A single friend at work had some time on her hands and kindly offered to research hotels in Hanoi's old quarter that are family friendly.  Apparently she enjoys travel research, even for other people!  At her recommendation, we ended up at the Essence d'Orient, which was fantastic.  Rare to find a mid-level budget hotel with connecting rooms (we booked in advance for about $50/night/room, inclusive of full breakfast buffet.  Airport transfer for minivan at $22/one way extra very reasonable.  In about an hour, I'm going to try the hotel spa :)  ).  Rooms were clean, bathrooms had modern fixtures, and staff super friendly.  Plus a laptop in each room, so I can actually write this blog post right now!!  If this friend has more time for research for future trips, I'm going to have to set her to work :)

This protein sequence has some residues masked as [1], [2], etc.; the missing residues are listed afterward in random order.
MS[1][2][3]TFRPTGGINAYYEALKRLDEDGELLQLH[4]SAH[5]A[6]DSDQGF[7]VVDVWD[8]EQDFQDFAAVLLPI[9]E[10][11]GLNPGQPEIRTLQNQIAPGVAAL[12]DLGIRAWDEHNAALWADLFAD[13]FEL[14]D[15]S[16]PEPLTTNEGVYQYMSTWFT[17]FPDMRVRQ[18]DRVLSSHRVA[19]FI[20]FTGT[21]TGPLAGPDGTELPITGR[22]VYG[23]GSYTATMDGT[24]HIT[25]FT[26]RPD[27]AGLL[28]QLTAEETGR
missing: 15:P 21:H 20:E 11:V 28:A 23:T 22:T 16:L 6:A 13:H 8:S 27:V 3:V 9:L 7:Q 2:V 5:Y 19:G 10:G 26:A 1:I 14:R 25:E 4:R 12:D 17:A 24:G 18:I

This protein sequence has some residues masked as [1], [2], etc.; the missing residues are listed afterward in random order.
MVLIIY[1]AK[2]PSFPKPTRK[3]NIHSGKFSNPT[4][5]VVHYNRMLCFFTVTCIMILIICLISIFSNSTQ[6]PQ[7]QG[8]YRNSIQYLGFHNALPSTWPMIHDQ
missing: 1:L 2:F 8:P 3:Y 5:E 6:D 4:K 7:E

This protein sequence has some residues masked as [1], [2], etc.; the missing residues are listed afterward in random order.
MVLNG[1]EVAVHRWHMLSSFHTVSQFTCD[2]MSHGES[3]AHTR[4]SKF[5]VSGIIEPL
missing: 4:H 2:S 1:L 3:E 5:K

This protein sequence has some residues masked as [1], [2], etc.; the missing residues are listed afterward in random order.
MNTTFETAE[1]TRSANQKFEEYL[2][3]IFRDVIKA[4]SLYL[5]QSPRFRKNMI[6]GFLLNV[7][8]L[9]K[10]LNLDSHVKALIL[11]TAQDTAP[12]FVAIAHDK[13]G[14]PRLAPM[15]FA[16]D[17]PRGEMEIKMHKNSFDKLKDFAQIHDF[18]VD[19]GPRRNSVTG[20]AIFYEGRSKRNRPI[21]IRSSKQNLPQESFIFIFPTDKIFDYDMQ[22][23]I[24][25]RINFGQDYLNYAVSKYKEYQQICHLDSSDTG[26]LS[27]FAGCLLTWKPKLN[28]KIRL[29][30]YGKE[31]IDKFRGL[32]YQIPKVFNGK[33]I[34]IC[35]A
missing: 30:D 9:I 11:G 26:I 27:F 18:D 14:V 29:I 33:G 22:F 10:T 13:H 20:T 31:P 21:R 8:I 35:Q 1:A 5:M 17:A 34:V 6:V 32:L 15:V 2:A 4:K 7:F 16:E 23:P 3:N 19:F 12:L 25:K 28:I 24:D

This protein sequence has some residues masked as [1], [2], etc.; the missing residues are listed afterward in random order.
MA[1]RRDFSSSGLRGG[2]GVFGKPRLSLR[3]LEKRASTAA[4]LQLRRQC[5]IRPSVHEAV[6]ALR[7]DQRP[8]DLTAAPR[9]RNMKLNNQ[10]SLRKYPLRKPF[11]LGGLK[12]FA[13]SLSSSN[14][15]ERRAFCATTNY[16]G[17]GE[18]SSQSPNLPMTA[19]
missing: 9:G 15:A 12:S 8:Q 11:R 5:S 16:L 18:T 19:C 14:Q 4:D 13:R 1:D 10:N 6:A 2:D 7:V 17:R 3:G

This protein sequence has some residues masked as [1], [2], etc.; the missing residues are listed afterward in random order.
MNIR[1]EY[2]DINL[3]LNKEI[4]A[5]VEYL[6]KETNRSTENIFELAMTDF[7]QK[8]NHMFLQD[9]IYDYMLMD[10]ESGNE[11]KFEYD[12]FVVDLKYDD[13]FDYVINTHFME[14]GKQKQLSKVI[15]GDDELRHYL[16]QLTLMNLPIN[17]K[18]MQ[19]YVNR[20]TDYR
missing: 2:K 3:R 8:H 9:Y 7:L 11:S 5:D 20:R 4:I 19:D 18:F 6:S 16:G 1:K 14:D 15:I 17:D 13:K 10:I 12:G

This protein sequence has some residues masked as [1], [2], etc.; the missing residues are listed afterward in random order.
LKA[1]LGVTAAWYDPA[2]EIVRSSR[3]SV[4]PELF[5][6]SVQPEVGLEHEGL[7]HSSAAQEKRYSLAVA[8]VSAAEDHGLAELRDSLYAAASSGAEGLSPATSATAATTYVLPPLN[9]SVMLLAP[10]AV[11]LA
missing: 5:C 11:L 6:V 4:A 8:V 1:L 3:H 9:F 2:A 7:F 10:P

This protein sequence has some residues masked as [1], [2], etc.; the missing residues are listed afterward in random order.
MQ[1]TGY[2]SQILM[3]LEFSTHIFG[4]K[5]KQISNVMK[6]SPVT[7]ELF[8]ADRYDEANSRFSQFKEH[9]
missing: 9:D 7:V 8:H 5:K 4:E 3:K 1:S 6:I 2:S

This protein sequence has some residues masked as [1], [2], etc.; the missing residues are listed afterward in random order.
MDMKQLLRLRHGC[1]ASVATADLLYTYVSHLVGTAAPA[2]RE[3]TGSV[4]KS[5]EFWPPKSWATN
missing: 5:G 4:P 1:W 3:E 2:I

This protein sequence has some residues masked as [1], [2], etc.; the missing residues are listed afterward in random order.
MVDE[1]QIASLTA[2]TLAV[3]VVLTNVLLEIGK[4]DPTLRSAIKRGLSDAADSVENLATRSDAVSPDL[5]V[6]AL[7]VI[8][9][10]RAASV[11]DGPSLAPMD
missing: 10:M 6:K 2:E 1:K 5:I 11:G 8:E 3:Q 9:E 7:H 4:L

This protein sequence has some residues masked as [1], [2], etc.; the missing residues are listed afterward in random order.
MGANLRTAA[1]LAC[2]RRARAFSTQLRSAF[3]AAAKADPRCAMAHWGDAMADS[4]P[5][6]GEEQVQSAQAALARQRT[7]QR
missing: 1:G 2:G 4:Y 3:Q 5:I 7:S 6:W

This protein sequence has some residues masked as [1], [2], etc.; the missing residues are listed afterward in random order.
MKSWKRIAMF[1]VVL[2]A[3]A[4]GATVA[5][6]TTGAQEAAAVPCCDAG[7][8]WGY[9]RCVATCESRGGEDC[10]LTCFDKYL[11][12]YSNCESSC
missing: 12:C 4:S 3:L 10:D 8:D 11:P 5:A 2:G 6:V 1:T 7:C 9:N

For our cruise, I went through the Kangaroo Café.  I read a number of blogs and opted to go with the "flashpacker" category (ie, a step above backpacker, but not quite mid-level).  For our price point ($169/person for full trip) we got almost exactly what was promised, so no complaints.  While the boat the café runs was unavailable (I had picked that boat because it had one cabin with three beds, the only such boat I found like that), the substitute boat was ok (two rooms very close to each other).  The other small hiccup was that the bicycle tour of Cat Ba National Park didn't happen because the bike rental place didn't have any kid size bikes (though the café operator said they did).  It was unclear to us if they didn't have any kid-size bikes ever, or if they were already rented, or if they were saving them for the expensive cruise ship that was coming in behind our tiny boat.  But, whatever the reason, when Wm started fighting back tears (poor kid had been looking forward to the bike ride since we started talking about this trip), our tour guide thought quickly and opted to substitute a trip to the beach at Monkey Island instead, for more swimming.